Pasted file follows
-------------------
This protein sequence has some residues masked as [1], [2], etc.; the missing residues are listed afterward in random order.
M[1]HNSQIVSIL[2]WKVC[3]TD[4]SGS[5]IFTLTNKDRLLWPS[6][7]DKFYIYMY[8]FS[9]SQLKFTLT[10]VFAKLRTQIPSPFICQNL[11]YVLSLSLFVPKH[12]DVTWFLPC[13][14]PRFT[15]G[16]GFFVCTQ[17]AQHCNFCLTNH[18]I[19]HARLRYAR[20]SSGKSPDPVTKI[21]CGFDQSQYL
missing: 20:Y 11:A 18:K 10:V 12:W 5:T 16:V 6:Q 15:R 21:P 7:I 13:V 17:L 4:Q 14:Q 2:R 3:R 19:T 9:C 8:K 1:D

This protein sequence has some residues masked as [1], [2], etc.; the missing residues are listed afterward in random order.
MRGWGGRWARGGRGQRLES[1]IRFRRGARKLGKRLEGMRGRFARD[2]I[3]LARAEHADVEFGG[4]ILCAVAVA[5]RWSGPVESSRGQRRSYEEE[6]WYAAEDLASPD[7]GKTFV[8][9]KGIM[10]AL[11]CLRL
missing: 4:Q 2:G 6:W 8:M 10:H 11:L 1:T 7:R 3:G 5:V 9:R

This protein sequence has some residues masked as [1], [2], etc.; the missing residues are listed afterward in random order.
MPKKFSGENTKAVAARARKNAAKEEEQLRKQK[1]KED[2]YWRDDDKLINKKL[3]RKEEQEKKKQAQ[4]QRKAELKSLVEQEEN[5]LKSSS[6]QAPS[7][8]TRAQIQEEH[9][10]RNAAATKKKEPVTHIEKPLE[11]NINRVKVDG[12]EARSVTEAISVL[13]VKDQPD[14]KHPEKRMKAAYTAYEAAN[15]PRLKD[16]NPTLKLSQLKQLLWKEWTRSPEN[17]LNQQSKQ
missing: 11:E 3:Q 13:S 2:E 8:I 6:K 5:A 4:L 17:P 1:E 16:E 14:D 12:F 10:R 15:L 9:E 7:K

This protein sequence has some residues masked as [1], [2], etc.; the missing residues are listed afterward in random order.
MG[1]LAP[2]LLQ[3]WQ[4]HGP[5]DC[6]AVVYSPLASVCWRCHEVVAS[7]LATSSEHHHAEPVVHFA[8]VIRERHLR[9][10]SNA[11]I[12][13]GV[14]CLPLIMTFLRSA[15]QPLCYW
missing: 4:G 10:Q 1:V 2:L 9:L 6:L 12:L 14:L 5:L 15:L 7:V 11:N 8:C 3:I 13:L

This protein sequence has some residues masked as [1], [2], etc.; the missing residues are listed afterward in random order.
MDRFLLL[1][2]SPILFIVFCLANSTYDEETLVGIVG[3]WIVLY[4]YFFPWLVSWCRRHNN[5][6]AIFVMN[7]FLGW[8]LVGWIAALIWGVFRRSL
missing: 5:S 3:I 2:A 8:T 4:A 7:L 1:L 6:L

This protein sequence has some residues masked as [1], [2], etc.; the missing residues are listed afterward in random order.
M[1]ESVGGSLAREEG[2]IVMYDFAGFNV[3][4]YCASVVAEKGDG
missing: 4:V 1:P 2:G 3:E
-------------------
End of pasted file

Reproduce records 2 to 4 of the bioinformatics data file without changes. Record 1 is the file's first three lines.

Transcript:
This protein sequence has some residues masked as [1], [2], etc.; the missing residues are listed afterward in random order.
MRGWGGRWARGGRGQRLES[1]IRFRRGARKLGKRLEGMRGRFARD[2]I[3]LARAEHADVEFGG[4]ILCAVAVA[5]RWSGPVESSRGQRRSYEEE[6]WYAAEDLASPD[7]GKTFV[8][9]KGIM[10]AL[11]CLRL
missing: 4:Q 2:G 6:W 8:M 10:H 11:L 1:T 7:R 3:G 5:V 9:R

This protein sequence has some residues masked as [1], [2], etc.; the missing residues are listed afterward in random order.
MPKKFSGENTKAVAARARKNAAKEEEQLRKQK[1]KED[2]YWRDDDKLINKKL[3]RKEEQEKKKQAQ[4]QRKAELKSLVEQEEN[5]LKSSS[6]QAPS[7][8]TRAQIQEEH[9][10]RNAAATKKKEPVTHIEKPLE[11]NINRVKVDG[12]EARSVTEAISVL[13]VKDQPD[14]KHPEKRMKAAYTAYEAAN[15]PRLKD[16]NPTLKLSQLKQLLWKEWTRSPEN[17]LNQQSKQ
missing: 11:E 3:Q 13:S 2:E 8:I 6:K 5:A 4:L 17:P 1:E 16:E 14:D 12:F 10:R 15:L 9:E 7:K

This protein sequence has some residues masked as [1], [2], etc.; the missing residues are listed afterward in random order.
MG[1]LAP[2]LLQ[3]WQ[4]HGP[5]DC[6]AVVYSPLASVCWRCHEVVAS[7]LATSSEHHHAEPVVHFA[8]VIRERHLR[9][10]SNA[11]I[12][13]GV[14]CLPLIMTFLRSA[15]QPLCYW
missing: 4:G 10:Q 1:V 2:L 9:L 6:L 12:L 14:L 5:L 15:L 7:V 11:N 8:C 3:I 13:L